The results show that the provision of legal aid leads to new cases for which legal aid is again provided. Also, certain certificates coincide with and act as a trigger for certain other certificates. In the discussion we clarify the significance and implications of the results that are presented. Furthermore, we discuss the recently ordered budget cut in legal aid in the Netherlands. We describe ways to decrease the use and expenditure of the Legal Aid System, some of which are already implemented in the system. Finally, we discuss possible other (non-legal) problems that can be experienced by multiple users of the Legal Aid System.


Susanne Peters
Susanne Peters promoveerde in de sociale wetenschappen aan de Universiteit van Utrecht (2005) op een proefschrift over rechtvaardigheid. Momenteel is zij werkzaam bij de Raad voor Rechtsbijstand, waar zij onderzoek uitvoert ten behoeve van de Monitor Gesubsidieerde Rechtsbijstand.

Lia Combrink
Lia Combrink-Kuiters studeerde rechten aan de Erasmus Universiteit Rotterdam en promoveerde aan de juridische faculteit van deze universiteit op een jurimetrisch proefschrift betreffende de voorspelbaarheid van rechterlijke beslissingen (1998). Daarna werkte zij bij het WODC aan de evaluatie van twee landelijke mediationprojecten. Momenteel is zij werkzaam als onderzoeker bij de Raad voor Rechtsbijstand, waar zij onderzoek doet op het gebied van de gesubsidieerde rechtsbijstand.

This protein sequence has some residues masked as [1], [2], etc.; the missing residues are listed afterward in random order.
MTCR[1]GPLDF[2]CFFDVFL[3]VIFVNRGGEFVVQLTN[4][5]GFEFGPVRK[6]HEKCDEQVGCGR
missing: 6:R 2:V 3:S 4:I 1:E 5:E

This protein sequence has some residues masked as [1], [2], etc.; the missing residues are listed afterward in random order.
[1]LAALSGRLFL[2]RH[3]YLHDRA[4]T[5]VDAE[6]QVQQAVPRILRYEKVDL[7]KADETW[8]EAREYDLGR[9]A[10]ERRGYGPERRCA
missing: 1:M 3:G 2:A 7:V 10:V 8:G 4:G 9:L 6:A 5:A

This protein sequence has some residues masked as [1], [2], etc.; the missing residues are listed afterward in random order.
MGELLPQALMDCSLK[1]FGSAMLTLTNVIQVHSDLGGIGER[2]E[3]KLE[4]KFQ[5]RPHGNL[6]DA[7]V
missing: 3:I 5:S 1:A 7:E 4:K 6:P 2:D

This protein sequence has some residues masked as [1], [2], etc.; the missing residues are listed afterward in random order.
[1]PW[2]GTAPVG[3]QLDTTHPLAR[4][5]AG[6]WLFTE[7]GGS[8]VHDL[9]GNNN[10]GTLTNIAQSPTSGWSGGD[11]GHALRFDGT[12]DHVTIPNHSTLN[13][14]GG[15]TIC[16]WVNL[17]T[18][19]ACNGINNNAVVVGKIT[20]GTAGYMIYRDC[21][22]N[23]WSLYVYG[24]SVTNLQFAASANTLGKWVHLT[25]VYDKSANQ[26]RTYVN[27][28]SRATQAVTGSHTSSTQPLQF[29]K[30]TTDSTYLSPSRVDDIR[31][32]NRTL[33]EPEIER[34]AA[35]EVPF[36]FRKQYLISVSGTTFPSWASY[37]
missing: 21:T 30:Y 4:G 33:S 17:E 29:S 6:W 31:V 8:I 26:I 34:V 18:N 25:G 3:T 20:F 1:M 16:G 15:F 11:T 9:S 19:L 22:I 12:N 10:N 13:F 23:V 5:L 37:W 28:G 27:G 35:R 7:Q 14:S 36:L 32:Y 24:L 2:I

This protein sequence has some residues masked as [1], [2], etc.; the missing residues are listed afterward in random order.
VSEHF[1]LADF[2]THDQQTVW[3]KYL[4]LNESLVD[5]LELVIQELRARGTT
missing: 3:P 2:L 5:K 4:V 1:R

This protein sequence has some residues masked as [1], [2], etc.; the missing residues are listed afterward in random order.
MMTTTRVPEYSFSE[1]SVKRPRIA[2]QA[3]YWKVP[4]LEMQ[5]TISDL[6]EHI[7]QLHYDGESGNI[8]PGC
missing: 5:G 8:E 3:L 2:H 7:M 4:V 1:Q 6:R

Mirjam van Gammeren-Zoeteweij
Mirjam van Gammeren-Zoeteweij is aan de Universiteit Leiden afgestudeerd als psycholoog. Momenteel is zij werkzaam als onderzoeker bij de Raad voor Rechtsbijstand, waar zij onderzoek uitvoert ten behoeve van de Monitor Gesubsidieerde Rechtsbijstand.

Kristin Henrard
Professor of Minority Protection and Associate Professor of Constitutional Law and Human Rights, Erasmus University Rotterdam.

Siri Gloppen
Professor of Comparative Politics, University of Bergen and Head of the Courts in Transition research programme at the Chr. Michelsen Institute, Bergen, Norway. The author would like to thank Ole Frithjof Norheim, Bruce M. Wilson and the anonymous referees for constructive comments.

Jennifer Sellin
Junior Researcher, Department of International and European Law, Law Faculty, Maastricht University.